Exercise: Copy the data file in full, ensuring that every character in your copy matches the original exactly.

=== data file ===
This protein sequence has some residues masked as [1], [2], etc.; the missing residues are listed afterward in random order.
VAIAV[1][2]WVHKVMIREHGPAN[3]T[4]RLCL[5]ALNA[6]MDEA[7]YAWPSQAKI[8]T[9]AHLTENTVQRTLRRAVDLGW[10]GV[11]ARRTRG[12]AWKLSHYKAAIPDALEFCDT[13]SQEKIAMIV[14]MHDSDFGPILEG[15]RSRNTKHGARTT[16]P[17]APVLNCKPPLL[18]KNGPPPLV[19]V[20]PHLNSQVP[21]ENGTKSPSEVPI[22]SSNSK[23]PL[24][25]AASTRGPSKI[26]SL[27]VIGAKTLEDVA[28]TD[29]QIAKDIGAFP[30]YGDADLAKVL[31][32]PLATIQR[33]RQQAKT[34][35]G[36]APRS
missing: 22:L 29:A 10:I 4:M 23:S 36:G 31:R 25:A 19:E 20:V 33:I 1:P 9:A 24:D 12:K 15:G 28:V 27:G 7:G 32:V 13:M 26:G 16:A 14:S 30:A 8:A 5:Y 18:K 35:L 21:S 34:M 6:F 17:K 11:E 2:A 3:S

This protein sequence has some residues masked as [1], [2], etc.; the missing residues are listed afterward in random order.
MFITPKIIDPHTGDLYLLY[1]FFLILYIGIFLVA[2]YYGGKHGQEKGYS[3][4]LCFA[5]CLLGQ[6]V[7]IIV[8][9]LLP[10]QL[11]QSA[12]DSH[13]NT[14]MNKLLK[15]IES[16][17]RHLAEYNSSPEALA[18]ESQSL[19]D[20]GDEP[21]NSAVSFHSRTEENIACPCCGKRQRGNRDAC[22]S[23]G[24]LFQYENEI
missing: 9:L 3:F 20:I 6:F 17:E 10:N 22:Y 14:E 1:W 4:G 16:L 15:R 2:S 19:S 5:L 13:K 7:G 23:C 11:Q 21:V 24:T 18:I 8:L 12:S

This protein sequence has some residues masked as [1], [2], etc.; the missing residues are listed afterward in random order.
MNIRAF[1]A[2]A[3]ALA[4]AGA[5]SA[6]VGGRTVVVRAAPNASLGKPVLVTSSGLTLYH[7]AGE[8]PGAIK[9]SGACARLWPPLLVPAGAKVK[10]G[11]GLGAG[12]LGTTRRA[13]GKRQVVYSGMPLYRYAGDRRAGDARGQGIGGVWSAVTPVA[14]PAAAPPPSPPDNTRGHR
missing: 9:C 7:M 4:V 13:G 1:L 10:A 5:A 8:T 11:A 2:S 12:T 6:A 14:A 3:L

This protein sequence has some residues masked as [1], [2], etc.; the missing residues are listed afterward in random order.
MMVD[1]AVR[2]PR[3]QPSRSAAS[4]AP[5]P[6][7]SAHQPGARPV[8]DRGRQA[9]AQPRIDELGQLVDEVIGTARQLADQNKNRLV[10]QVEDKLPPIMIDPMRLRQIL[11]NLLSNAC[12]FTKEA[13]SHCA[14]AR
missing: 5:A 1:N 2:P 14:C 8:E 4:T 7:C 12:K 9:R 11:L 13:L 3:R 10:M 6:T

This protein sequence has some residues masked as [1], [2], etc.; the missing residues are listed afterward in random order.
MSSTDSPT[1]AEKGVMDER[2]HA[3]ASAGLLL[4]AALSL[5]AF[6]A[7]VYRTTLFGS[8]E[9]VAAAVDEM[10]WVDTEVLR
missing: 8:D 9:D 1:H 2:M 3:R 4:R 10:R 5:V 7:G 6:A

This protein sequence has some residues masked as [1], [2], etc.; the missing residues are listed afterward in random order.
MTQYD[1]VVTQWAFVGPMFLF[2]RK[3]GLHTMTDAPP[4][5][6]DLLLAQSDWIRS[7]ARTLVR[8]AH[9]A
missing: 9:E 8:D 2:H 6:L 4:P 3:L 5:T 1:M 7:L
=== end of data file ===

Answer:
This protein sequence has some residues masked as [1], [2], etc.; the missing residues are listed afterward in random order.
VAIAV[1][2]WVHKVMIREHGPAN[3]T[4]RLCL[5]ALNA[6]MDEA[7]YAWPSQAKI[8]T[9]AHLTENTVQRTLRRAVDLGW[10]GV[11]ARRTRG[12]AWKLSHYKAAIPDALEFCDT[13]SQEKIAMIV[14]MHDSDFGPILEG[15]RSRNTKHGARTT[16]P[17]APVLNCKPPLL[18]KNGPPPLV[19]V[20]PHLNSQVP[21]ENGTKSPSEVPI[22]SSNSK[23]PL[24][25]AASTRGPSKI[26]SL[27]VIGAKTLEDVA[28]TD[29]QIAKDIGAFP[30]YGDADLAKVL[31][32]PLATIQR[33]RQQAKT[34][35]G[36]APRS
missing: 22:L 29:A 10:I 4:M 23:S 36:G 31:R 25:A 19:E 20:V 33:I 1:P 9:A 24:D 12:K 15:G 28:V 27:G 7:G 32:V 13:M 26:G 16:A 14:S 30:A 8:A 5:Y 18:K 35:L 21:S 34:M 6:F 17:K 11:E 2:A 3:S

This protein sequence has some residues masked as [1], [2], etc.; the missing residues are listed afterward in random order.
MFITPKIIDPHTGDLYLLY[1]FFLILYIGIFLVA[2]YYGGKHGQEKGYS[3][4]LCFA[5]CLLGQ[6]V[7]IIV[8][9]LLP[10]QL[11]QSA[12]DSH[13]NT[14]MNKLLK[15]IES[16][17]RHLAEYNSSPEALA[18]ESQSL[19]D[20]GDEP[21]NSAVSFHSRTEENIACPCCGKRQRGNRDAC[22]S[23]G[24]LFQYENEI
missing: 9:L 3:F 20:I 6:F 17:E 10:N 22:Y 14:E 1:W 4:G 16:L 15:R 2:S 19:S 5:L 13:K 7:G 23:C 11:Q 21:V 24:T 18:I 8:L 12:S

This protein sequence has some residues masked as [1], [2], etc.; the missing residues are listed afterward in random order.
MNIRAF[1]A[2]A[3]ALA[4]AGA[5]SA[6]VGGRTVVVRAAPNASLGKPVLVTSSGLTLYH[7]AGE[8]PGAIK[9]SGACARLWPPLLVPAGAKVK[10]G[11]GLGAG[12]LGTTRRA[13]GKRQVVYSGMPLYRYAGDRRAGDARGQGIGGVWSAVTPVA[14]PAAAPPPSPPDNTRGHR
missing: 9:C 7:M 4:V 13:G 1:L 10:A 5:A 8:T 11:A 2:S 12:T 6:A 14:A 3:L

This protein sequence has some residues masked as [1], [2], etc.; the missing residues are listed afterward in random order.
MMVD[1]AVR[2]PR[3]QPSRSAAS[4]AP[5]P[6][7]SAHQPGARPV[8]DRGRQA[9]AQPRIDELGQLVDEVIGTARQLADQNKNRLV[10]QVEDKLPPIMIDPMRLRQIL[11]NLLSNAC[12]FTKEA[13]SHCA[14]AR
missing: 5:A 1:N 2:P 14:C 8:E 4:T 7:C 12:K 9:R 11:L 13:L 3:R 10:M 6:T

This protein sequence has some residues masked as [1], [2], etc.; the missing residues are listed afterward in random order.
MSSTDSPT[1]AEKGVMDER[2]HA[3]ASAGLLL[4]AALSL[5]AF[6]A[7]VYRTTLFGS[8]E[9]VAAAVDEM[10]WVDTEVLR
missing: 8:D 9:D 1:H 2:M 3:R 4:R 10:R 5:V 7:G 6:A

This protein sequence has some residues masked as [1], [2], etc.; the missing residues are listed afterward in random order.
MTQYD[1]VVTQWAFVGPMFLF[2]RK[3]GLHTMTDAPP[4][5][6]DLLLAQSDWIRS[7]ARTLVR[8]AH[9]A
missing: 9:E 8:D 2:H 6:L 4:P 3:L 5:T 1:M 7:L